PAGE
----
Sydney house prices down 10.1% since peak
- The $116,500 drop follows a 27.9% increase, or about $252,900, in the city’s housing values from the COVID trough to the peak.
- Melbourne home values have fallen 6.4% since January 14
- Darwin is the only capital not to have seen a drop in house values
Sydney home values have fallen 10.1% since the February 2022 peak of the current housing cycle, CoreLogic’s Daily Home Value Index has revealed.
The $116,500 drop follows a 27.9% increase, or about $252,900, in the city’s housing values from the COVID trough to the peak.
Tim Lawless, CoreLogic The research director, said it was no surprise that Harbor City leads the capitals in the current downturn, given that it is Australia’s most expensive city and is the more sensitive to rising interest rates.
“Although Sydney home values were already falling when the rate hike cycle began, the pace of decline accelerated sharply after the first interest rate hike in May,” he said. he declares.
“Sydney values are now down -9.5% since May 3 and -10.1% since the February 13 peak of this year.”
Tim Lawless, CoreLogic
Sydney housing values since January 2020
The daily index shows Melbourne stocks second only to Sydney and have fallen 6.4% since January 14. Brisbane is down -6.1% since its June 19, 2022 peak. Adelaide and Perth are both down less than -1% since their August peaks.
Hobart and Canberra are both down -4.7% and -4.4% from their month-end peaks.
Darwin remains the only capital where house values have not fallen, although they remain 10% below the record level of 2014.
“Despite the -10.1% decline so far, Sydney home values still have some way to go before they wipe out the capital gains accumulated during the recent growth cycle. Home values are expected to decline further by -11.4% to return to levels seen at the start of COVID,” Lawless said.
“The good news for Sydney homeowners is that the rate of decline continued to moderate through October, going from a decline of -2.2% in the four-week period ending September 3 to -1.3% over the most recent four-week period ending October 23.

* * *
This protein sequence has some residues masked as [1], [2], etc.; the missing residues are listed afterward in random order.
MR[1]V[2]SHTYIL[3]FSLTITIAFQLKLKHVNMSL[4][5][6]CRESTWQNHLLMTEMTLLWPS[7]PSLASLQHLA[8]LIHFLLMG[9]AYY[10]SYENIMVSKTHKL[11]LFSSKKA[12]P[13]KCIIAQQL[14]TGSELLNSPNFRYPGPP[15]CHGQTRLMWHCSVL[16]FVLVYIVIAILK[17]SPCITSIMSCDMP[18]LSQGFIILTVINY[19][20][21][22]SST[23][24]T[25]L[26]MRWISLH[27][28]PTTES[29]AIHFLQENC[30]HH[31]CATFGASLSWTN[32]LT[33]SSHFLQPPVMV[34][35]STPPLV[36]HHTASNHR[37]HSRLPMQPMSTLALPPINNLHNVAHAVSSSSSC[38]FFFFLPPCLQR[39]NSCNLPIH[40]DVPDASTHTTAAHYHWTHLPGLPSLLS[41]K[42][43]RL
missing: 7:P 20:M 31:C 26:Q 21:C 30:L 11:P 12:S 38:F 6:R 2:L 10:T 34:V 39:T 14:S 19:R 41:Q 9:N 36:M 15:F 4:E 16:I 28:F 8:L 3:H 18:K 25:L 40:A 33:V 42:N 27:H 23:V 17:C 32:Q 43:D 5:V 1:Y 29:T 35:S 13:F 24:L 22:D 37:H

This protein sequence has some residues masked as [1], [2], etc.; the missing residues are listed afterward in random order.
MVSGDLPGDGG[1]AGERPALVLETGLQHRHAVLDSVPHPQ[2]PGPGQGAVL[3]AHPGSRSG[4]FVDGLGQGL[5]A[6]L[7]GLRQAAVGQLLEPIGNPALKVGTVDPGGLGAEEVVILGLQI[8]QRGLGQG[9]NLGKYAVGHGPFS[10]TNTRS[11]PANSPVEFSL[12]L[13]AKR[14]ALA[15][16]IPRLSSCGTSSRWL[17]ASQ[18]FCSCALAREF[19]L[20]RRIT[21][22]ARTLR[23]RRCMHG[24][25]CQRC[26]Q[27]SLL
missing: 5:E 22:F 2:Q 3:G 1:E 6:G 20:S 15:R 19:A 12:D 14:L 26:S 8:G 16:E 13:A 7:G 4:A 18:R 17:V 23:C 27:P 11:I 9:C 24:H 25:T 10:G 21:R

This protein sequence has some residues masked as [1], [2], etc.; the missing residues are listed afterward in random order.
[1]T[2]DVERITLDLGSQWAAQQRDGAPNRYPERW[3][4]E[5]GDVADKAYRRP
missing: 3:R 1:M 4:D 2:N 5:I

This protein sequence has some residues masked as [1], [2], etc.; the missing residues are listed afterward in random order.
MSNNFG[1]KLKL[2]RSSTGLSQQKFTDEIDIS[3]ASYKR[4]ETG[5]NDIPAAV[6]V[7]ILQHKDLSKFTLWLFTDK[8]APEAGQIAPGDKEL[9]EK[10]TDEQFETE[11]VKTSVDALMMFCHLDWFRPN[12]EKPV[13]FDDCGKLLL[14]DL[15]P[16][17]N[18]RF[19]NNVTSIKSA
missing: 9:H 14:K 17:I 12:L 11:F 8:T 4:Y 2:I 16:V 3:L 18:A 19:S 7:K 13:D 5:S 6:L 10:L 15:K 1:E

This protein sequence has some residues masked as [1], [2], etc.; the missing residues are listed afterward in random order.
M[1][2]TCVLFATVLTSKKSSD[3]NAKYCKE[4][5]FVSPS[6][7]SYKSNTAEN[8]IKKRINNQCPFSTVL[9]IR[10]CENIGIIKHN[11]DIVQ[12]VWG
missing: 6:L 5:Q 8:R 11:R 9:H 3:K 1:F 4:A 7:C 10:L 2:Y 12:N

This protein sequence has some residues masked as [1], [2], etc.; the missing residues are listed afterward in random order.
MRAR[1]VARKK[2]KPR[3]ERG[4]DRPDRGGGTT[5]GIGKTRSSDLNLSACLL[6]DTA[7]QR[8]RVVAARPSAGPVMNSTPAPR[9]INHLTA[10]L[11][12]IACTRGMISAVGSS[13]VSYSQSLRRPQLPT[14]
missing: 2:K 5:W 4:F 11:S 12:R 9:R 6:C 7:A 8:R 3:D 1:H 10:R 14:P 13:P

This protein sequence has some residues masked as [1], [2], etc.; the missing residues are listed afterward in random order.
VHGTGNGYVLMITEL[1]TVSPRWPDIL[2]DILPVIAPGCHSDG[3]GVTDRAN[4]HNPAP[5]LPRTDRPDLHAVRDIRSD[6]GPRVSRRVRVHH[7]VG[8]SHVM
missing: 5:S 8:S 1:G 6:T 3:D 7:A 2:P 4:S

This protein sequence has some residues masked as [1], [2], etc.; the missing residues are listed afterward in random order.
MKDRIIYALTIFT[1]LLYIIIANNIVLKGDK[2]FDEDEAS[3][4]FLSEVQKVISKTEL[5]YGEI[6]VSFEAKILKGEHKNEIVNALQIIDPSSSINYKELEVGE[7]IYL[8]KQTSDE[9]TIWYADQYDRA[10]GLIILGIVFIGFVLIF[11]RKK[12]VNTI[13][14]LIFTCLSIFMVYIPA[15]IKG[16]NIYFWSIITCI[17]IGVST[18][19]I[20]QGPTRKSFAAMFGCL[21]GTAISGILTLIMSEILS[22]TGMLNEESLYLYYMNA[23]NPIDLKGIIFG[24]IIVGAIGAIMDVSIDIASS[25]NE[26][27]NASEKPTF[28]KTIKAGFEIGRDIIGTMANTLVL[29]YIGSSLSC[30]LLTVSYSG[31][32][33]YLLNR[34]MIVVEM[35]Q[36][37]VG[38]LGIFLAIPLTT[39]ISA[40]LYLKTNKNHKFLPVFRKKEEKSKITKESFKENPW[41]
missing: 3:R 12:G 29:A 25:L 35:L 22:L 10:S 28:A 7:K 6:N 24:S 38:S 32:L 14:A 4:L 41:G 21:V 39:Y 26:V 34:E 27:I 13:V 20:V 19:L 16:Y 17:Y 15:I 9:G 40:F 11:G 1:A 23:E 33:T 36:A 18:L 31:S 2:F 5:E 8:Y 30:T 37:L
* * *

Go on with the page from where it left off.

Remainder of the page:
What’s happening on the ground in the Sydney market?
Real Estate Institute of New South Wales (REINSW) CEO Tim McKibbin noted that the end of the year is approaching, with many people wanting to be in a new home by Christmas, sellers and sellers need to act now.
“And there are a lot of them,” he said.
“Auction numbers in Sydney are encouraging from week to week and the stable price environment is understood by buyers and sellers, supporting balanced trading and stable transaction activity.”
McKibbin noted that the rental market continues to receive a lot of attention and the lack of options for tenants continues to bite.
“Rental prices remain high due to the shortage of supply, compounding other cost of living issues for many people,” he said.
Mr. McKibbin also noted the federal budget, which will be delivered by the Treasurer Jim Chalmers tomorrow night, which he noted is expected to be “challenging” given the challenging macro conditions globally. He also noted that more housing reforms should be considered to meet increased demand.
“As previously announced, the forthcoming increase in the number of permanent migration visas, designed to address shortages in the economy, will also introduce further pressure on the supply of accommodation in New South Wales,” it said. he declares.
“The Federal Housing Minister has described the Australian Government’s housing reform as ‘ambitious’, but in New South Wales these ambitions will only be achieved through measures to increase supply.
“Whether through planning, fiscal or other reforms, the need to tackle supply in the state remains more pressing than ever.”